White House memo notes shortage of applicants for contest to have Obama to speak at high school graduation

President Barack Obama speaks as he delivers the commencement speech for Kalamazoo Central High School at Western Michigan University arena in Kalamazoo, Michigan. MANDEL NGAN/AFP/Getty Images

President Obama speaks as he delivers the commencement speech for Kalamazoo Central High School at Western Michigan University arena in Kalamazoo, Michigan.
MANDEL NGAN/AFP/Getty Images
The White House is ramping up an effort to promote a nationwide competition to decide which high school wins a commencement speech by President Obama.

An internal White House memo indicates that the White House is facing a shortage of applications less than a week before the deadline.

The competition was extended from the February 25 deadline until Friday, March 11 after few schools met the original application deadline. CBS News has learned a White House Communications Office internal memo dated February 22 noted "a major issue with the Commencement Challenge."

"As of yesterday we had received 14 applications and the deadline is Friday," the memo said. The memo also urged recipients to, "please keep the application number close hold."

A follow-up memo on February 28 reported receipt of 68 applications. Noting the competition among more than 1,000 schools last year, the memo said, "Something isn't working." It called on staffers to ask "friendly congressional, gubernatorial and mayoral offices" to encourage schools to apply. 

"We should also make sure the Cabinet is pushing the competition out to their lists," the memo said. The note reiterated, "We do not want the actual application number out there (we didn't release the number of applications we received last year until after the submission period)-so folks should not use it in their pitches."

On Monday, officials declined to cite the number of applications received so far.

The president will travel to the school that is judged to best prepare students for college and careers. The competition is part of Mr. Obama's ultimate goal of making the U.S. the country with the highest proportion of college graduates by 2020.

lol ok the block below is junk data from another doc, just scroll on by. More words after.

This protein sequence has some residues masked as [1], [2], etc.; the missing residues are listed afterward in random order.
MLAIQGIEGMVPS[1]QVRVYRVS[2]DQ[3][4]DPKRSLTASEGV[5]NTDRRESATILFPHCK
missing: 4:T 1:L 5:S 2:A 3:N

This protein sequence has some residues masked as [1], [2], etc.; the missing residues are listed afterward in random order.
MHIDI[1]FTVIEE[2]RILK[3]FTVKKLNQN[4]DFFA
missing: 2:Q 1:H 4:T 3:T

Officials were unable to explain the reason for the apparent lack of interest, beyond pointing to possible procrastination by school systems.

Education Secretary Arne Duncan told CBS Radio News, "It's a huge opportunity for high schools to tell their story." Asked about the lagging application numbers, Duncan said, "Folks are working hard." He called on schools to "put their best foot forward and join the competition."

Education Department press aide Elizabeth Utrup said the deadline was extended "to provide an ample amount of time to reach out to schools from across the country." Utrup added, "Like last year, we anticipate the overwhelming majority will be submitted near the close of the Challenge."

The White House has posted on-line video appeals from President Obama and a student from last year's winning school, Kalamazoo (Michigan) Central High. Entertainers John Legend and Nick Jonas recorded their own videos for the challenge when they were in Washington for a recent "In Performance at the White House" event.

The exact deadline for schools to apply is 11:59P.M., Eastern Time, March 11. More on the application process is posted here.

Update, March 8, 6:15 p.m. ET: Responding to questions about the CBS News story on Tuesday, White House spokesman Jay Carney reported the White House has received "a large number" of applications and we look forward to a process that will produce a winner and a commencement speech from the president."

But Carney said he did not know how many schools have applied for the honor. The press secretary spoke to reporters Tuesday as President Obama flew to an education event in Boston.

 

Below, CBS News "Early Show" Special Contributor Ayla Brown reports on the students at Kalamazoo Central High School, where President Obama spoke last year:



Peter Maer is a CBS News White House correspondent. You can read more of his posts in Hotsheet here. You can also follow him on Twitter.

  • Peter Maer On Twitter»

    Peter Maer is a CBS News White House Correspondent.

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